Irish TV producer tricked into travelling to Britain to meet '13-year-old girl' jailed for 18 months
IRISH TV producer Kieran Creaven, who was tricked by a 'paedophile hunter' group into travelling to Britain to meet what he thought was a 13-year-old girl, has been jailed for 18 months.
Creaven (55), who worked as a sports producer for RTE, flew from Dublin to Leeds to meet the "girl" he had groomed outside the city's Queens Hotel.
But the fictional teenager - Keeley Nutton - had been created by Leeds-based group Predator Exposure.
Leeds Crown Court heard yesterday how the married man was living in a "cyber-world of internet pornography".
Kitty Colley, prosecuting, said he told police he viewed sex abuse images of children as young as eight.
He admitted he had made online contact with 15 to 20 teenage girls, aged between 13 and 18, blackmailing some of them by threatening to release information about them on Facebook.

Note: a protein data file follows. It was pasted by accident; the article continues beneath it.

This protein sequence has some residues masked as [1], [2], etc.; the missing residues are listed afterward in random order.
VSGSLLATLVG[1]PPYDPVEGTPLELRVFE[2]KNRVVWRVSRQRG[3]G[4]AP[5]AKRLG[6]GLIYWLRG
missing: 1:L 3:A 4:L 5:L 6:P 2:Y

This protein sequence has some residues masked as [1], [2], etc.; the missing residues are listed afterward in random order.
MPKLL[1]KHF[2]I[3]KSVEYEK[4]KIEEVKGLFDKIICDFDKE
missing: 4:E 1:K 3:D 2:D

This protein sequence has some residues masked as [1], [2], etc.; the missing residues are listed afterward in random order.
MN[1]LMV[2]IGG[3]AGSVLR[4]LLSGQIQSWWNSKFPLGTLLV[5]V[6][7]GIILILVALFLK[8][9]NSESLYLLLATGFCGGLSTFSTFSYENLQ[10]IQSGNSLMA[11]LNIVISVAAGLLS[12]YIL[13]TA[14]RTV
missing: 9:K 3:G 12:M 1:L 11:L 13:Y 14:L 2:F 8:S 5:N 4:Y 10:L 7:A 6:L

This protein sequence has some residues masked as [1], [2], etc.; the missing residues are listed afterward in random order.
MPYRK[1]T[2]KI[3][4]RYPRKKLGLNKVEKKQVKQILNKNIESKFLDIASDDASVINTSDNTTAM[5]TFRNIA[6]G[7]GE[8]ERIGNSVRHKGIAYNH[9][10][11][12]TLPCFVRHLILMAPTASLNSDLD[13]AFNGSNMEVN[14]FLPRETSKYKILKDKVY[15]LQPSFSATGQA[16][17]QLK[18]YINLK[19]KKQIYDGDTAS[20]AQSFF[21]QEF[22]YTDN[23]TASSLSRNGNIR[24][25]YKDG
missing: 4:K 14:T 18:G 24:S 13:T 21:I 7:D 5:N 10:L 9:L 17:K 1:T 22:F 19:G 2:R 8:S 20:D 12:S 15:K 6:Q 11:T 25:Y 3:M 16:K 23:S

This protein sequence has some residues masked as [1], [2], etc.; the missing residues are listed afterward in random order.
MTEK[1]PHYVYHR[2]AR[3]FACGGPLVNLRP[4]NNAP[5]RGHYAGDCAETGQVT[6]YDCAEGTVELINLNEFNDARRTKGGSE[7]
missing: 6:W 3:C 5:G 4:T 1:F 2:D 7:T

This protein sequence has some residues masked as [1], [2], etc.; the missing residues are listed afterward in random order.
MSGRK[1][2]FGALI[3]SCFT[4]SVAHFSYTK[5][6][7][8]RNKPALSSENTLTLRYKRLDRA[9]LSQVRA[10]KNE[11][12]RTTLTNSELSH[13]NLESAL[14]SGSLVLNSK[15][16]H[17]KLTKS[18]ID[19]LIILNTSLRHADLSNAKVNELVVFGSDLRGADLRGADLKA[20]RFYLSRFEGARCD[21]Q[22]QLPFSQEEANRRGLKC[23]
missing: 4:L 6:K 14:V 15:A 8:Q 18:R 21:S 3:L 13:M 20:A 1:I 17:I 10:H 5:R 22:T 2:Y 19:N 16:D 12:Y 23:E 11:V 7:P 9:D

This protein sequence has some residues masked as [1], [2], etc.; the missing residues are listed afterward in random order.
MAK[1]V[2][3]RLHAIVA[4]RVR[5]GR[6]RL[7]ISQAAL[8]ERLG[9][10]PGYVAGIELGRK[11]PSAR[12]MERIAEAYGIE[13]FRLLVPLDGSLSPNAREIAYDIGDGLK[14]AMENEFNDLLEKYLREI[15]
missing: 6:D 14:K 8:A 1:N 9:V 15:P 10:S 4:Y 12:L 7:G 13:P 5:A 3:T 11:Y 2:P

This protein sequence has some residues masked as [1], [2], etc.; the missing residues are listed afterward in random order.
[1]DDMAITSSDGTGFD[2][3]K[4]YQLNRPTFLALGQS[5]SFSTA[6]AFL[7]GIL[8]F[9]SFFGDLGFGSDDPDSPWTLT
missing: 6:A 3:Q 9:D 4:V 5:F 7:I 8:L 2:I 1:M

The prosecutor said Creaven thought he was flying to meet Keeley on November 18, after inviting her to stay in the Queens Hotel and go to a Leeds United match with him.
He had made a fake online profile, telling the girl he was a man in his late 30s called Jimmy Cee.
The prosecutor said the pair exchanged hundreds of messages between July and November last year.
Creaven was jailed after pleading guilty at a previous hearing to attempting to meet a child following grooming for a sexual purpose and of attempting to cause or incite a child to engage in sexual activity, namely kissing and cuddling.
A spokesperson for NSPCC Northern Ireland last night said Creaven's victim "may have been fictitious, but the threat he poses to children is very real".
"The effects of sexual abuse can last a lifetime and – where there are real-life victims – significant help and support will be required.
"This case shows just how vital it is for parents and others talk to children about how to stay safe online.
"Online safety advice is available on our Net Aware and Share Aware websites, or via the NSPCC and O2's online safety helpline on 0808 800 5002."